Monday, March 11, 2013

The CALL Questions & Etiquette

I've had quite a few people ask me about what to do when an agent offers, what questions to ask during the call, the proper etiquette on contacting other agents, etc. So I thought I'd share some of those answers here with you today.

Okay, so you get an email from an agent about your manuscript that says how much he or she loved it and that they want to set a time up with you to talk about representation. (Some agents may just call you without warning, but that doesn't happen very often.)


Cat running around in a circleSTEP ONE: BREATHE. This is it. It's what you've been waiting for. Jump up and down or run around the house if you need to.... 

After you've done something like this, email the fantastic agent back and set up a time to chat.

STEP TWO: The Call. Again....breathe! Agents are people too and they may be just as nervous to talk to you as you are to them. This call is supposed to tell you what it would be like to work with them as your agent. 





I couldn't not use this, it called to my aviation nerdness. 












You certainly don't have to ask every question below, but they're a good start. And some of these questions may be answered naturally in conversation without you having to ask. 
  • What are your thoughts about the book? How ready is it?
  • What are the MS’s strengths/weaknesses?
  • Are you an editorial agent? What are you thinking in terms of revision?
  • Do you see series potential?
  • How many clients do you have? How many clients do you intend to have?
  • What are your recent sales?
  • After I sign on, what happens next? What's the expected process? 
  •  Do you have a plan for submission in mind already?  Which houses/editors do think will be a good fit for this project?  How many editors do you plan to submit to initially, and how many do you plan to submit to overall if it does not sell as soon as hoped? How do you feel about small presses? (<--These questions are important...you need to make sure you and your agent have the same vision/goals.)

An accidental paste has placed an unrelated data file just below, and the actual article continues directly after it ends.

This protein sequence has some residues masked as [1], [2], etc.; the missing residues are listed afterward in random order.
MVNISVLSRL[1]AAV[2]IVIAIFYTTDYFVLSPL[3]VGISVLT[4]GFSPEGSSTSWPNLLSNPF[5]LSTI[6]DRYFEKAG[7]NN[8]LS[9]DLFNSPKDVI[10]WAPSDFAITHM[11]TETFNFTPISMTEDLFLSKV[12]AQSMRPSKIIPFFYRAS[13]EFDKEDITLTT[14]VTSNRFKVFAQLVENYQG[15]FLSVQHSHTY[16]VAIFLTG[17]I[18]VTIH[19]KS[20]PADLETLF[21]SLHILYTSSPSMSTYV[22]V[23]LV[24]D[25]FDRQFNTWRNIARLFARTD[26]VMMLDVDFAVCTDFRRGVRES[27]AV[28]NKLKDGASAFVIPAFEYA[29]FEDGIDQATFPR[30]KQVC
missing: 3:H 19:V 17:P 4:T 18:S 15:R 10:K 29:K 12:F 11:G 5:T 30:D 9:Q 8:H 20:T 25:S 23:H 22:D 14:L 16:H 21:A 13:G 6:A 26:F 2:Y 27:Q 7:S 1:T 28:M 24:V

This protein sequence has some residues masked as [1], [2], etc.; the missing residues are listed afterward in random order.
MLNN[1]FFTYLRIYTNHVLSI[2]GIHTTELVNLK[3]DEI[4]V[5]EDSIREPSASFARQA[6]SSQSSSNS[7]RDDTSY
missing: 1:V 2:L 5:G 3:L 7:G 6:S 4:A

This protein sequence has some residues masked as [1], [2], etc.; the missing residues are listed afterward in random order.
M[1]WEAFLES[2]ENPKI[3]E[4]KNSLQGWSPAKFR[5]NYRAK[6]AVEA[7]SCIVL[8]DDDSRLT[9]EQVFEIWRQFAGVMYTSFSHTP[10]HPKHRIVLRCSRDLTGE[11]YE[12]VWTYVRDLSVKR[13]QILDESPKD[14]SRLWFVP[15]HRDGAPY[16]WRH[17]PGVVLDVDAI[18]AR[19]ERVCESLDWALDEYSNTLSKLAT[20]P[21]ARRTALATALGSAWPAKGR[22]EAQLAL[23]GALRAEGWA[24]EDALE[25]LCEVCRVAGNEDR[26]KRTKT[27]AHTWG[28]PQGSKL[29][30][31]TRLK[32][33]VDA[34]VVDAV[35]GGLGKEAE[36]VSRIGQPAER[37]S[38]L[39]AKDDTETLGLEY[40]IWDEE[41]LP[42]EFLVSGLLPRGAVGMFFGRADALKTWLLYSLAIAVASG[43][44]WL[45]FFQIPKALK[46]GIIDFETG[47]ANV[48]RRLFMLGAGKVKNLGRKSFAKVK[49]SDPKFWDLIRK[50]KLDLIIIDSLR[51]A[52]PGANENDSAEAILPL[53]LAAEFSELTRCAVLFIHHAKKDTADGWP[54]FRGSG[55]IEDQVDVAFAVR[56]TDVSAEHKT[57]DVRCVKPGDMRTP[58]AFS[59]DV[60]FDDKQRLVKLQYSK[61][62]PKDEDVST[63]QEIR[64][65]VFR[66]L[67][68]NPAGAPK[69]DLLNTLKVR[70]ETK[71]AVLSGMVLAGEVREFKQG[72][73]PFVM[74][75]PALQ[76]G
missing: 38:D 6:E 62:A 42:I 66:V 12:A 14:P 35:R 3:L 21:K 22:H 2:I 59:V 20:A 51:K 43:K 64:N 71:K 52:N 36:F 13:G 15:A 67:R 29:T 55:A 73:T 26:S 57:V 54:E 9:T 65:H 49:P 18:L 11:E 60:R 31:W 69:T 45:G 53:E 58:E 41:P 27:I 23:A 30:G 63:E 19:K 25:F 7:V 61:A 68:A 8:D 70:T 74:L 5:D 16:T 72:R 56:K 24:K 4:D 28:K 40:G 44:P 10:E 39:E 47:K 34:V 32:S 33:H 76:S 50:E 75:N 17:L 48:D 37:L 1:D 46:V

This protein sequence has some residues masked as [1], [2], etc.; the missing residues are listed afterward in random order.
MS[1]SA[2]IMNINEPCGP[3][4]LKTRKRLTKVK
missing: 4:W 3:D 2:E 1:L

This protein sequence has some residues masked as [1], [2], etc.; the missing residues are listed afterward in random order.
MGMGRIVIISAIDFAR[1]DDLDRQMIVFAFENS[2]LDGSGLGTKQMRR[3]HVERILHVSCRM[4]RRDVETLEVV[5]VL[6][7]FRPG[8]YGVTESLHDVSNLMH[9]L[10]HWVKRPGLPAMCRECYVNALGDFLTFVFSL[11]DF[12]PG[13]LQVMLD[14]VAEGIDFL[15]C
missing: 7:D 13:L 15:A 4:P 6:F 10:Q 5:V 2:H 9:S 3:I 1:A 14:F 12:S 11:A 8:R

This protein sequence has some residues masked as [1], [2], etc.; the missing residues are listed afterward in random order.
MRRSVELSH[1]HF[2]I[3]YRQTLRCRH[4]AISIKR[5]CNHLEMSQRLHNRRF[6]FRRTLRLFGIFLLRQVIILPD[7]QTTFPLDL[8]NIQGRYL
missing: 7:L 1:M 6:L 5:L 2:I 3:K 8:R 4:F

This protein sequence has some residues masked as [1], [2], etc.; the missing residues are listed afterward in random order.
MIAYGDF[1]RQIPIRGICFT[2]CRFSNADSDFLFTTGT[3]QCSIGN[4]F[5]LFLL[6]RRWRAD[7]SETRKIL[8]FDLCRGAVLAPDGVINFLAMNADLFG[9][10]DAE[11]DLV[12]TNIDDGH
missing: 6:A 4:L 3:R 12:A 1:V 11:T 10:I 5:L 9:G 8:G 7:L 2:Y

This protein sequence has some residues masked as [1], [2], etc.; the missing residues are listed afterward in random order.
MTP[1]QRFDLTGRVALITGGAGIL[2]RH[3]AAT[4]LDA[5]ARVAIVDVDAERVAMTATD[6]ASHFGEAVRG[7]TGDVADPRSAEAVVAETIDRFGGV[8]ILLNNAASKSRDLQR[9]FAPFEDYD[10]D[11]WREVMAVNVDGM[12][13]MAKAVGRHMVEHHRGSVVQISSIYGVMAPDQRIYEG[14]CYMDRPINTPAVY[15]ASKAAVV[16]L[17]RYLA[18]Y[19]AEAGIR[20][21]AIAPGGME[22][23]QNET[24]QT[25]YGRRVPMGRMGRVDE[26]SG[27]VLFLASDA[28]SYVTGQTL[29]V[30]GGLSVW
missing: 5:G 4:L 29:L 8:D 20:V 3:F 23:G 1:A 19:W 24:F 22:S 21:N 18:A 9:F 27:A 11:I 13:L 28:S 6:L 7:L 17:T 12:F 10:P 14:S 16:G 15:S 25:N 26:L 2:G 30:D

• Will you keep me updated as rejections and offers come in?  Will I see the rejection letters?
  • What happens if you leave the agency?
  • Would you still support and represent me if at some point I wrote outside of my current genre? 
  • What are the terms of the representation being offered? Is there a time limit? Is it for one book, or is it open-ended?
  • What are your commission rates?  Are they the standard 15% domestic and 20% foreign/film?
  • What is your preferred method of communication? How often are you in contact with your clients? How soon can I expect an answer to any given e-mail?
  • What happens if either the agent or client wants to end the relationship? If the relationship is terminated, what is the policy for unsold works the agent has represented?
  • Would you allow me to contact a couple of your clients? And more specifically, can I talk to a client of yours that hasn't sold? (****This is a question I don't see asked often enough! We want to know how an agent treats their unsold clients!)
  • Will you be billing me for any submission costs (supplies, etc)? If so, what should I expect? <----I see this question everywhere for suggested THE CALL questions and I'm not sure why. In this day and age everything is done digitally, meaning there should be NO COSTS to you.

STEP THREE: You need to contact all the other agents who have your manuscript and those you've queried. Your email to these agents should look something like this:

Dear Ms/Mr. AGENT NAME,

I just wanted to let you know that I received an offer of representation for MS NAME and that I told the offering agent I’d get back to him/her by DATE (typically 7-10 days after offer of rep). If you are interested in the manuscript, please feel free to get in touch.

Best Regards,
YOUR NAME

STEP FOUR: You'll probably get a bunch of responses from agents after this email is sent. It's a crazy fun week. You may get a few passes or others asking to talk to you as well. So you just might repeat THE CALL all over again...